U.S. Naval Academy assistant women’s lacrosse coach, Josh Dionne, takes you through a drill that will help your attackers recognize when the defense slides up to defend the ball. By timing a pass correctly, the attacker should be able to dump the ball off to a teammate and give them a great shot on goal.
Drill Summary: Set up with a goalie in the net and three pairs of offensive and defensive players. There should be a pair of players on both sides of the goal (about five yards on either side) and one pair about five yards in front of the goal. Once those players are in position, another player takes their spot 10 yards away from the goal at a 45 degree angle with their back turned to the rest of the drill. Each pair of players is assigned a number 1-3. As the coach blows the whistle to start the drill, they hold up one of the numbers and the defender whose corresponding number is picked must slide up and attack the ball carrier. As the defense slides up, it’s the ball carrier’s duty to throw to the offensive player who was just left open, and that player tries to score a goal. Note that this drill can be altered depending on where your offense usually gets doubled around the goal.
Keys to the Drill:
1) Recognize where the slide came from on offense.
2) Harass the ball carrier on defense.
3) Accurate passes.
4) Communicate on offense and defense.
Jack Kaley, German National Team head coach for the 2014 FIL World Lacrosse Championships, presents a practice drill that pits two defenders against three offensive players in a numbers disadvantage situation. Defenders will work on sliding up to stop the ball and rotating accordingly.
Drill Summary: Set up with a goalie in the net, an offensive player and a defensive player five yards in front of the goal, another offensive and defense player 10 yards in front of the goal, and a midfielder at midfield with a ball. On the whistle, the midfielders sprints directly toward the goal. When they’re about 20 yards away, they must choose to go right or left. After the midfielder has chosen a side, the defender closest to the ball must run up and take the ball while the other defender rotates. The midfielder should attempt to throw a pass to the offensive player who’s open, and they try to score the ball.
Keys to the Drill:
1) Top defender picks up ball.
2) Defense needs to rotate.
3) Offense passes to the open man.
4) Defense needs to get in passing lanes, if possible.
If you’re looking to build faster, more agile players, the “Cut Drill” from Lehigh University head strength & conditioning coach, Eric Markovcy, is an exercise you’ll want to learn. By working on speed, footwork and direction, your athletes will be able to maneuver around the field and improve all aspects of their game.
Drill Summary: Set up six cones in a zig-zag formation. There should be about four yards between each cone. Coach Markovcy uses resistance bands with his athletes in this drill. Players start at one end of the cones and run from cone to cone, zig-zagging and focusing on planting their foot, pivoting, squaring their shoulders and accelerating toward the next cone. Do reps with resistance bands first, then without bands second.
Keys to the Drill:
1) Pivot on outside foot at each cone.
2) Bend at the hips when pivoting.
3) Square shoulders after pivoting.
4) Explode to the next cone.
This video came from Championship Productions’ video “Speed, Agility and Explosiveness Training for Lacrosse.” View other world class Lacrosse videos!
Two time All-American defenseman at Georgetown University and Schmeisser Award winner as a senior, Brodie Merrill, runs through the three different ways to defend a pick & roll. The offense’s actions determine which method of defense is the most effective, and Merrill demonstrates how to pull off each one.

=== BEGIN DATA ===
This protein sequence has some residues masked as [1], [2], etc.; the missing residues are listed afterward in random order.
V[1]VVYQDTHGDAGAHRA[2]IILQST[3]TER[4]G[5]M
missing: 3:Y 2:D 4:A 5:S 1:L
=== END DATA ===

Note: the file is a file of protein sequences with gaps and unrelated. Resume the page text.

Drill Summary: The first defensive option against the pick & roll is staying. To stay, have the defender guarding the screener push the screener forward so the on-ball defender can get through and stay with their man.
The second option is switching. The key to switching is communicating between teammates before opening up and swapping the person each defender is guarding.
The third and final option is jumping the ball carrier. To jump, communicate between teammates, then double the ball as the screen is being set. It’s important to deny passes to the roller while doubling, so be sure to harass the ball handler’s hands after jumping them.
Keys to the Drill:
1) For “staying,” push the picker through.
2) For “switching,” communicate and open up to the ball.
3) For “jumping,” double the ball carrier.
4) For “jumping,” harass the ball carrier’s hands.
This video came from Championship Productions’ video “Brodie Merrill’s ‘Defensive Player of the Year’ Skills and Drills.” View other world class Lacrosse videos!
Jerry Petitgoue is truly a coaching legend for high school boys’ basketball not only in the state of Wisconsin, but also in the country. When instructional videos first began coach Petitgoue was one of the first coaches to exhibit the skills and drills coaches could implement for success. Years later, coach Petitgoue is still at it! In this passing drill, coach Petitgoue puts all of the essential elements together to properly push the ball up the court. Coach’s design allows his team to work on not only pushing the ball up the court with quick outlets, but getting the ball to the middle of the court in order to break any press.
Drill Setup: This drill is a full court drill that is continuous with groups of five players.
Athlete Movements: The drill starts with an outlet pass to the sideline and a quick relay pass to the middle of the court. The player receiving the ball in the middle of the court looks to pass the ball ahead for a quick layup. This process continues consistently until the next group is designated to be in.